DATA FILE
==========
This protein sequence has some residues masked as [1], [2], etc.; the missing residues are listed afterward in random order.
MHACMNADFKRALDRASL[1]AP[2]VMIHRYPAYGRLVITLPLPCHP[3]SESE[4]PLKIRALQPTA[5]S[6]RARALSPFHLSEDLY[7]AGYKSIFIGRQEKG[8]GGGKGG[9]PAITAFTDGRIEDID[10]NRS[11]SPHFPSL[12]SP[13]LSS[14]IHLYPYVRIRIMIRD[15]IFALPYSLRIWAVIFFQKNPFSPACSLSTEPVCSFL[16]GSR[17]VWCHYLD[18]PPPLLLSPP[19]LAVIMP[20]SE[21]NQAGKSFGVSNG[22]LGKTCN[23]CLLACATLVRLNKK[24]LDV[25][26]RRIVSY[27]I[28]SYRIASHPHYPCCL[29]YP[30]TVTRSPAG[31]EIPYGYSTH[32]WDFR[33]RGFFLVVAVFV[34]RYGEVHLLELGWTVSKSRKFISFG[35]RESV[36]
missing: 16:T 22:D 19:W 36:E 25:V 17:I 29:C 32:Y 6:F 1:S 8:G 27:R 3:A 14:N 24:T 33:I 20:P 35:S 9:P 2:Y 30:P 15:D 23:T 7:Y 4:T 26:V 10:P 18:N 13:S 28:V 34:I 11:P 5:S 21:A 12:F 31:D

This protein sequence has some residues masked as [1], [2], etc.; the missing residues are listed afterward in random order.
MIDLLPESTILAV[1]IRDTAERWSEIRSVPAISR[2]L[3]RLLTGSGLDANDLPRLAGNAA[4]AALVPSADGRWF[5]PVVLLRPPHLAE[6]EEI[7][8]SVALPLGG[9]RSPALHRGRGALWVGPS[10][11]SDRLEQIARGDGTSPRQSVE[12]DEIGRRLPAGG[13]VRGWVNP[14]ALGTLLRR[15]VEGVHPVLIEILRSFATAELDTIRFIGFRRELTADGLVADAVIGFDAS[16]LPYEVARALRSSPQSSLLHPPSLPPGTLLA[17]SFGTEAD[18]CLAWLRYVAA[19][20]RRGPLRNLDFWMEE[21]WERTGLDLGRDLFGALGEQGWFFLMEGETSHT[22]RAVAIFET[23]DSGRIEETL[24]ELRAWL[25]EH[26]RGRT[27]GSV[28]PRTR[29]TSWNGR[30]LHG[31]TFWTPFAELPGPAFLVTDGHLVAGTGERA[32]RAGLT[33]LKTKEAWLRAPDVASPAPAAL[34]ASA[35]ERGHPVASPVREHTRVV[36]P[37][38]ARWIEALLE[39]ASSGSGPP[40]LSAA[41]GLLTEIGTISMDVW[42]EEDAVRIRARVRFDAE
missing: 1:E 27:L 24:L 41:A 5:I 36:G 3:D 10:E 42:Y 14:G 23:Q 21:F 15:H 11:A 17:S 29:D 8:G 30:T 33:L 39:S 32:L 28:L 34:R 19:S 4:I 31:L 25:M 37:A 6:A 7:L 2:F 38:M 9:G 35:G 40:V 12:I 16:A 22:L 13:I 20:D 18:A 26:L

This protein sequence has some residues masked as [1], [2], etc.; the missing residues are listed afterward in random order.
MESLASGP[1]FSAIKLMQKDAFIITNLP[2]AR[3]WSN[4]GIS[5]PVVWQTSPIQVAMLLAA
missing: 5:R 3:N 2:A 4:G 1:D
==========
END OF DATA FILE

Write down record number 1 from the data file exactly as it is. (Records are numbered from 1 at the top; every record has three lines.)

This protein sequence has some residues masked as [1], [2], etc.; the missing residues are listed afterward in random order.
MHACMNADFKRALDRASL[1]AP[2]VMIHRYPAYGRLVITLPLPCHP[3]SESE[4]PLKIRALQPTA[5]S[6]RARALSPFHLSEDLY[7]AGYKSIFIGRQEKG[8]GGGKGG[9]PAITAFTDGRIEDID[10]NRS[11]SPHFPSL[12]SP[13]LSS[14]IHLYPYVRIRIMIRD[15]IFALPYSLRIWAVIFFQKNPFSPACSLSTEPVCSFL[16]GSR[17]VWCHYLD[18]PPPLLLSPP[19]LAVIMP[20]SE[21]NQAGKSFGVSNG[22]LGKTCN[23]CLLACATLVRLNKK[24]LDV[25][26]RRIVSY[27]I[28]SYRIASHPHYPCCL[29]YP[30]TVTRSPAG[31]EIPYGYSTH[32]WDFR[33]RGFFLVVAVFV[34]RYGEVHLLELGWTVSKSRKFISFG[35]RESV[36]
missing: 16:T 22:D 19:W 36:E 25:V 17:I 29:C 32:Y 6:F 1:S 8:G 27:R 3:A 14:N 24:T 33:I 20:P 35:S 9:P 2:Y 30:P 15:D 23:T 7:Y 4:T 26:V 10:P 18:N 13:S 28:V 34:I 11:P 5:S 21:A 12:F 31:D